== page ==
Objectives: In order to make tuberculosis (TB) treatment more effective and to lower the transmission rate of the disease, the Bureau of National Health Insurance (BNHI) in Taiwan implemented the 'Pay-for-Performance on Tuberculosis' programme (P4P on TB) in 2004. This study investigates the effectiveness of the P4P system in terms of cure rate and length of treatment.
Methods: This retrospective study obtained information on all TB cases in the national data sets of Taiwan for the years 2002 to 2005. The number of cases in pre-P4P years (2002 and 2003) was 25 754, compared with 33 536 in the post-P4P implementation years (2004 and 2005). The effectiveness of the programme was evaluated by comparing the TB cure rate and length of treatment before and after the implementation of the P4P programme, and between participating and non-participating hospitals. Logistic regression analysis was conducted to explore the factors affecting TB patients' cure rate within a 12-month treatment period.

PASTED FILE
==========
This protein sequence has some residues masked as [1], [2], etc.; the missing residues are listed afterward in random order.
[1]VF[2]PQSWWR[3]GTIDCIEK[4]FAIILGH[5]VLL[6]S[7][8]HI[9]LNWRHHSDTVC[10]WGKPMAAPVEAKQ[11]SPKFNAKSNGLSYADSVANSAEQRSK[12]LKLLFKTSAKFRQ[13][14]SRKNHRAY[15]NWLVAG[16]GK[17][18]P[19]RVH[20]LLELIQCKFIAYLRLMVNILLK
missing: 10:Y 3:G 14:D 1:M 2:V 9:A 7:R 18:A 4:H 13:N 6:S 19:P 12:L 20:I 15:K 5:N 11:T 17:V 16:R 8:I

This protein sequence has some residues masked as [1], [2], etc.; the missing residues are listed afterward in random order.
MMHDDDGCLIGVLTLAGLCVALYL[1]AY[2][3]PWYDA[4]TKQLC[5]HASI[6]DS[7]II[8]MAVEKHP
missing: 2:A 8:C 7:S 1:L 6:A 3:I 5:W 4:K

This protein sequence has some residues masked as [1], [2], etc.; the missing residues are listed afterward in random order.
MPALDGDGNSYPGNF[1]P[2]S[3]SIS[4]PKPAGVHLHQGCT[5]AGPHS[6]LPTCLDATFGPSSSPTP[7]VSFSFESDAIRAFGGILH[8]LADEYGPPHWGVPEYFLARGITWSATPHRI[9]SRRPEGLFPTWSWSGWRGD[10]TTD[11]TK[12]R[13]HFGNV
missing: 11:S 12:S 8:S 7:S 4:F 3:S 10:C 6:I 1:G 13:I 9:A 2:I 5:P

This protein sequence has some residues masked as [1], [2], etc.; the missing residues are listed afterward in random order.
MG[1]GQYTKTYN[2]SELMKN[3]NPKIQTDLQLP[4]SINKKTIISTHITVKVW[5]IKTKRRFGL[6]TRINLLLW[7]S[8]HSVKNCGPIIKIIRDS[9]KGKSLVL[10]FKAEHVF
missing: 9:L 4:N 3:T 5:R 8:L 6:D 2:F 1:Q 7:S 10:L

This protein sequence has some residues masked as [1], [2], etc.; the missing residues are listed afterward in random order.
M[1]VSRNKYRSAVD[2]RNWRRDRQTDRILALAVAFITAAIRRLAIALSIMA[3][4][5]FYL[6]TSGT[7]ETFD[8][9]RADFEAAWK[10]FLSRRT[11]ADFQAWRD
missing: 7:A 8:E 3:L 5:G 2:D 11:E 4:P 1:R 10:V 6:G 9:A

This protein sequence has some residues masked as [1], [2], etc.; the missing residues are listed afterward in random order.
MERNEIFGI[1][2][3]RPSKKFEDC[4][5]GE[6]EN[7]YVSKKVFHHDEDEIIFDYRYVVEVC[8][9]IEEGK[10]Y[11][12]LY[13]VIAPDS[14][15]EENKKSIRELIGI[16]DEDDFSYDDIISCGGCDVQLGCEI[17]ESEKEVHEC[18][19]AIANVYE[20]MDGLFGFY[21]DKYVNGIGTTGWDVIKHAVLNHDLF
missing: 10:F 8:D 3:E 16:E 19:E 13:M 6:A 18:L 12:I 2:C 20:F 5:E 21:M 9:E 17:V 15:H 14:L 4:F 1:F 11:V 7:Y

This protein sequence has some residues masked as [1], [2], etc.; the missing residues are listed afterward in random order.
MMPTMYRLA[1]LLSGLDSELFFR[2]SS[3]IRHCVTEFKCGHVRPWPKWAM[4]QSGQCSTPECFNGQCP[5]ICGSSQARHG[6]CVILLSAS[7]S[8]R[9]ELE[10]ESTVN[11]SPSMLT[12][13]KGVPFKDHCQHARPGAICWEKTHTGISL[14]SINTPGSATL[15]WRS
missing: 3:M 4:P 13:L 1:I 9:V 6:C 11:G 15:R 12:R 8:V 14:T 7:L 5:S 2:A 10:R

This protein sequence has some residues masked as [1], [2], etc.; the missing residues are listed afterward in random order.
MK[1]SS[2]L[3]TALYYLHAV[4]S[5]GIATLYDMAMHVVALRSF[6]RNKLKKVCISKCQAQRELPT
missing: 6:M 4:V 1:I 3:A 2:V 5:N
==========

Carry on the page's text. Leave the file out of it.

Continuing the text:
Findings: The cure rate and the average length of treatment before the implementation of P4P were 46.9% and 256.24 days, respectively, compared with 63.0% and 249.74 days after implementation of P4P. The cure rate and length of treatment in P4P hospitals were 68.1% and 249.13 days, respectively, compared with 42.4% and 53.71 days in non-P4P hospitals.
Conclusions: This study found that both the cure rate and average length of treatment for cured cases improved significantly after the implementation of the P4P on TB programme in Taiwan. Compared with non-P4P hospitals, P4P hospitals had significantly better treatment outcomes. Patients' age, income level, the physician density of a patient's place of residence, and whether the hospital has joined the P4P on TB programme are factors affecting the treatment outcomes of TB patients in Taiwan.